Old Age In Cats Senior Cat Turning In Circles

by Steve
(Windsor, Ontario Canada)




Our male cat is now a senior (15 yrs old). In the last few years, he has slowed down and gained weight. He has been showing some stiffness and signs of age, but we expected that at his age.

We switched both our cats (we also have his sister from the same litter) over to a senior formula diet food more than a year ago. They are both big domestic longhairs and his sister has lost plenty of weight since we changed their food. She is a healthy 12-13 pounds down from 18-19. He remains closer to 20 pounds.

What concerns us is that recently our male cat has begun walking in circles rather frequently, always turning the same way. He has not been outside and has not suffered any injuries that we know about.

Is this a cause for concern?

What could cause this?

Is there something we can do for him?

If so, what?

Please be as detailed in your answer as possible.

I hope to hear from you soon.

Kind regards,


Hi, Steve,

What a wonderful photograph! He is so handsome and has such expression on his face. Thank you so much for sharing that with us.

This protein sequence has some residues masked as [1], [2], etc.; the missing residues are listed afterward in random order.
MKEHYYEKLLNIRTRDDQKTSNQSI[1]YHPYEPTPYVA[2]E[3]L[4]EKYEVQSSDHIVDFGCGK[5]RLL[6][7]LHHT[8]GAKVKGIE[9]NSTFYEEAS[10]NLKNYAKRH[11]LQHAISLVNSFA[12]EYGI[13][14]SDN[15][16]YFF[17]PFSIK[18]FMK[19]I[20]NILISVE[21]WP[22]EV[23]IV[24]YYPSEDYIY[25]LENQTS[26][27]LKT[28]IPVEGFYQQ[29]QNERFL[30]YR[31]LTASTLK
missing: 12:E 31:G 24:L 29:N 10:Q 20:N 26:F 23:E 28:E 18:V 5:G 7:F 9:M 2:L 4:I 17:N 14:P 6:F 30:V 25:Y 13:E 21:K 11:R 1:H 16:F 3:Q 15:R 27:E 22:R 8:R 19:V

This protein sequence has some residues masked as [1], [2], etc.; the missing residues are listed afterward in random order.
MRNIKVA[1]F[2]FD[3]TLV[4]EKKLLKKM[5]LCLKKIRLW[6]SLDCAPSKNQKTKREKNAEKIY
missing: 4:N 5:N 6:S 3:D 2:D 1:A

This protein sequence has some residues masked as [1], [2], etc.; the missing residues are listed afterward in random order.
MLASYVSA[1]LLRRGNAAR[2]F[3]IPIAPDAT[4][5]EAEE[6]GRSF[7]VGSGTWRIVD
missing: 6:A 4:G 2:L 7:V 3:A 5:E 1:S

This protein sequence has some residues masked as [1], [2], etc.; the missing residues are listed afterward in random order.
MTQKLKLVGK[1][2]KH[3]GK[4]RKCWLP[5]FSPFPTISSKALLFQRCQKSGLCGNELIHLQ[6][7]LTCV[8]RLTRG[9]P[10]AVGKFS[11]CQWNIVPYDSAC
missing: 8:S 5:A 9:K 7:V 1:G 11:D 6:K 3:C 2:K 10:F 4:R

There are many times during my career that I actually hope I am wrong and this is one of those times. Due to his age and symptoms, I have to strongly suggest you take your kitty to the vet for a neurologic exam.

Circling, and circling in the same direction, can indicate a brain lesion. Cats can get tumors, viruses, infections, and other brain diseases. If this is the case, the prognosis may be poor.

Occasionally an older cat gets an inner ear infection that will make them circle and also have a head tilt and abnormalities with their eyes. If that is the case, the prognosis can be much better.

Occasionally a cat who has become blind suddenly will appear to be circling, but not as obviously as the above alternatives.

In any event, you must take him to the vet right away. There are treatments for some of the possible conditions and even when there's not a cure, there are medications that can slow down the progression of disease and make him more comfortable for a longer period of time.

I certainly hope this turns out to be less serious than it seems. The important thing right now is to get to the vet soon.

I hope you will write back to me and let me know what the diagnosis is and how he is doing.

My very best wishes for you,

Dr. Neely

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